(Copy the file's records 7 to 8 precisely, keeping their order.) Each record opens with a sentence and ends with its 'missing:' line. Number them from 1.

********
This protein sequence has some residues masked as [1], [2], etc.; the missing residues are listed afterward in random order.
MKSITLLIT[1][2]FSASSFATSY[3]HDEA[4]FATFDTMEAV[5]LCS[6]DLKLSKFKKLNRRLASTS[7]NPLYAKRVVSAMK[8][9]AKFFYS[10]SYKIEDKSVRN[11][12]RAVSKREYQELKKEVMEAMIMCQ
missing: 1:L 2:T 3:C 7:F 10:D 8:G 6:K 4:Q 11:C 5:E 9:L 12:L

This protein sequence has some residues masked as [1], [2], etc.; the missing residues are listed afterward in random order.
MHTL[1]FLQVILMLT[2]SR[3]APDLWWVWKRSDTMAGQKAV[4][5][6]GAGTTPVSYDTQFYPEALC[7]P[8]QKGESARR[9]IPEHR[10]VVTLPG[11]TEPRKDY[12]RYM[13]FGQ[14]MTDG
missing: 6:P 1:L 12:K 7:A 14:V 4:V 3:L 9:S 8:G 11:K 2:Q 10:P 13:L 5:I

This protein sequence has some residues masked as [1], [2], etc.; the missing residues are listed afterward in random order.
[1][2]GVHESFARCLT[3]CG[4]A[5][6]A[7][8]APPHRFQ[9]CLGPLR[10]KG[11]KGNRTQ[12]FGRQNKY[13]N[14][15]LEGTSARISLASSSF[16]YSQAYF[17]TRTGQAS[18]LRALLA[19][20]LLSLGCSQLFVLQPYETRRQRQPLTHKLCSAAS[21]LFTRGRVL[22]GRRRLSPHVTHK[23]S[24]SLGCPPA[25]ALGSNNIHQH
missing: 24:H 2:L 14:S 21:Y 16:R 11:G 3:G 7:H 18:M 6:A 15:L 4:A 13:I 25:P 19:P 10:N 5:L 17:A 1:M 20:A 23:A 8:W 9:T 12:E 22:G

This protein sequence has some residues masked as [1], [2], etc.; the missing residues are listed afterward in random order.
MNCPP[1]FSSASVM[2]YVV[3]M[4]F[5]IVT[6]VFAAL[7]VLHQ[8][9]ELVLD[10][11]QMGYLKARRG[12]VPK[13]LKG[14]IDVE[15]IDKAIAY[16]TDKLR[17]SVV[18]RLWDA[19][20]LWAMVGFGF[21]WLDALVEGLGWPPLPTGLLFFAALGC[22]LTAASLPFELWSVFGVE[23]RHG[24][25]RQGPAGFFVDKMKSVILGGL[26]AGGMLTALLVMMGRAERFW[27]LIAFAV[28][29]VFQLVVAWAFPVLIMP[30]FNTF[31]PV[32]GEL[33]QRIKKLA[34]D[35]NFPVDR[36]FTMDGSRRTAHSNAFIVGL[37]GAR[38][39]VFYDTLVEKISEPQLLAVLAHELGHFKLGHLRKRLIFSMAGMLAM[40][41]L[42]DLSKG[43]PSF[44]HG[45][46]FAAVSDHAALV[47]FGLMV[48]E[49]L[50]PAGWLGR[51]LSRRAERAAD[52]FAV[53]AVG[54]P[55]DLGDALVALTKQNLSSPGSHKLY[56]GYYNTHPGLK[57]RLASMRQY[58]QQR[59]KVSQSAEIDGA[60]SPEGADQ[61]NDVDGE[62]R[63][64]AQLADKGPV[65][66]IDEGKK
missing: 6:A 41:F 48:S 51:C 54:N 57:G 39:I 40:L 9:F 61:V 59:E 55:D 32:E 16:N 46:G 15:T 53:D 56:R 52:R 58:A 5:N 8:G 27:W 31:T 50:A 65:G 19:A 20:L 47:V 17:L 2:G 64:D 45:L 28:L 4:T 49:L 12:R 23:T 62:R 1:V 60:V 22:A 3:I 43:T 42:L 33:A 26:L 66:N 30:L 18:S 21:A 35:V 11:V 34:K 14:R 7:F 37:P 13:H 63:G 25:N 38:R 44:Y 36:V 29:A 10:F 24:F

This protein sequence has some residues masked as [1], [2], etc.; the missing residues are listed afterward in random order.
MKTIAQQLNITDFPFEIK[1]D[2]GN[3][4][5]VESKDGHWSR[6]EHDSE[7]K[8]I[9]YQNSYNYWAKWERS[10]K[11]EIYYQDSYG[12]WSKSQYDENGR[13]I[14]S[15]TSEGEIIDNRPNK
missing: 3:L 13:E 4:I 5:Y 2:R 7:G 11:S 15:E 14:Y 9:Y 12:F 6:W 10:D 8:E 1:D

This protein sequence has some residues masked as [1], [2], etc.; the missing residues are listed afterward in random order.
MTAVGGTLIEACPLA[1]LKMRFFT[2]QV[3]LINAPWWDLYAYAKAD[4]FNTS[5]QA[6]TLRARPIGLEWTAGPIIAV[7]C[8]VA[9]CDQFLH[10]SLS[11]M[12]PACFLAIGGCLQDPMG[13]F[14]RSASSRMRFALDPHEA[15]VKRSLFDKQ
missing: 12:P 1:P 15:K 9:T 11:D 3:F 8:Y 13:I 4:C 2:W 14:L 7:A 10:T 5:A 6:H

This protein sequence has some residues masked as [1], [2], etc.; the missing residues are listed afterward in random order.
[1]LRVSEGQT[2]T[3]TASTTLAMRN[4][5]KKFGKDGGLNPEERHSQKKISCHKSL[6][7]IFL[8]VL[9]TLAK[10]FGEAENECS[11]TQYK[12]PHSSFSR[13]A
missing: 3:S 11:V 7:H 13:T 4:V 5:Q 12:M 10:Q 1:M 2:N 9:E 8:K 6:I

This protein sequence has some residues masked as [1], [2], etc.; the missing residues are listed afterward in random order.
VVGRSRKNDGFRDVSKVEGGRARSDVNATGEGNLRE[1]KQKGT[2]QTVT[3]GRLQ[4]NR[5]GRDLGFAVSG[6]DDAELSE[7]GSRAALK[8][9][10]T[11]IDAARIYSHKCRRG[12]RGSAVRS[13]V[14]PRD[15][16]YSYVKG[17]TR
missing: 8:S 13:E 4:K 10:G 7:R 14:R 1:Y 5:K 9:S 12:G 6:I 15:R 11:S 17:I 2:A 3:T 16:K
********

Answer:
This protein sequence has some residues masked as [1], [2], etc.; the missing residues are listed afterward in random order.
[1]LRVSEGQT[2]T[3]TASTTLAMRN[4][5]KKFGKDGGLNPEERHSQKKISCHKSL[6][7]IFL[8]VL[9]TLAK[10]FGEAENECS[11]TQYK[12]PHSSFSR[13]A
missing: 3:S 11:V 7:H 13:T 4:V 5:Q 12:M 10:Q 1:M 2:N 9:E 8:K 6:I

This protein sequence has some residues masked as [1], [2], etc.; the missing residues are listed afterward in random order.
VVGRSRKNDGFRDVSKVEGGRARSDVNATGEGNLRE[1]KQKGT[2]QTVT[3]GRLQ[4]NR[5]GRDLGFAVSG[6]DDAELSE[7]GSRAALK[8][9][10]T[11]IDAARIYSHKCRRG[12]RGSAVRS[13]V[14]PRD[15][16]YSYVKG[17]TR
missing: 8:S 13:E 4:K 10:G 7:R 14:R 1:Y 5:K 9:S 12:G 6:I 15:R 11:S 17:I 2:A 3:T 16:K